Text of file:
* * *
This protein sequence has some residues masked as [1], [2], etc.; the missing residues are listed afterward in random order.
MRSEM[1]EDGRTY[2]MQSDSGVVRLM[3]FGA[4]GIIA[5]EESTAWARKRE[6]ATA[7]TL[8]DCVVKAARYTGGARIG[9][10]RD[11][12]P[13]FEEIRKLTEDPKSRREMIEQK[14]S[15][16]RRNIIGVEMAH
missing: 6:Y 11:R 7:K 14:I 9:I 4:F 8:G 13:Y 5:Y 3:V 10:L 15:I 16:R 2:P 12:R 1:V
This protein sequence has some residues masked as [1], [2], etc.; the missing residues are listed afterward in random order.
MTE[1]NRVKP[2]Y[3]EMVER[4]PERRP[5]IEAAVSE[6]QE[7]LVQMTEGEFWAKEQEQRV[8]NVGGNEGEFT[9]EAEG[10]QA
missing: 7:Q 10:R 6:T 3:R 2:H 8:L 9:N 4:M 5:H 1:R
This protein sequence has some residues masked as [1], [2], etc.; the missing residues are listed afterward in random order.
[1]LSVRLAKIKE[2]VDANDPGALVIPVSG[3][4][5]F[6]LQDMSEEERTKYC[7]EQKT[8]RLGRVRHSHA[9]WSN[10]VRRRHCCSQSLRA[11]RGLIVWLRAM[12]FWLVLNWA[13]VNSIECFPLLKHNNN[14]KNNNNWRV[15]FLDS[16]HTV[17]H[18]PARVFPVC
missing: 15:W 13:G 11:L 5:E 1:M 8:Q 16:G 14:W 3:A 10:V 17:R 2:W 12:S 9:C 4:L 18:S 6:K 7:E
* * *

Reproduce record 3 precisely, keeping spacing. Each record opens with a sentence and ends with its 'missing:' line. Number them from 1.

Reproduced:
This protein sequence has some residues masked as [1], [2], etc.; the missing residues are listed afterward in random order.
[1]LSVRLAKIKE[2]VDANDPGALVIPVSG[3][4][5]F[6]LQDMSEEERTKYC[7]EQKT[8]RLGRVRHSHA[9]WSN[10]VRRRHCCSQSLRA[11]RGLIVWLRAM[12]FWLVLNWA[13]VNSIECFPLLKHNNN[14]KNNNNWRV[15]FLDS[16]HTV[17]H[18]PARVFPVC
missing: 15:W 13:G 11:L 5:E 1:M 8:Q 16:G 14:W 3:A 10:V 17:R 2:W 12:S 9:C 4:L 18:S 6:K 7:E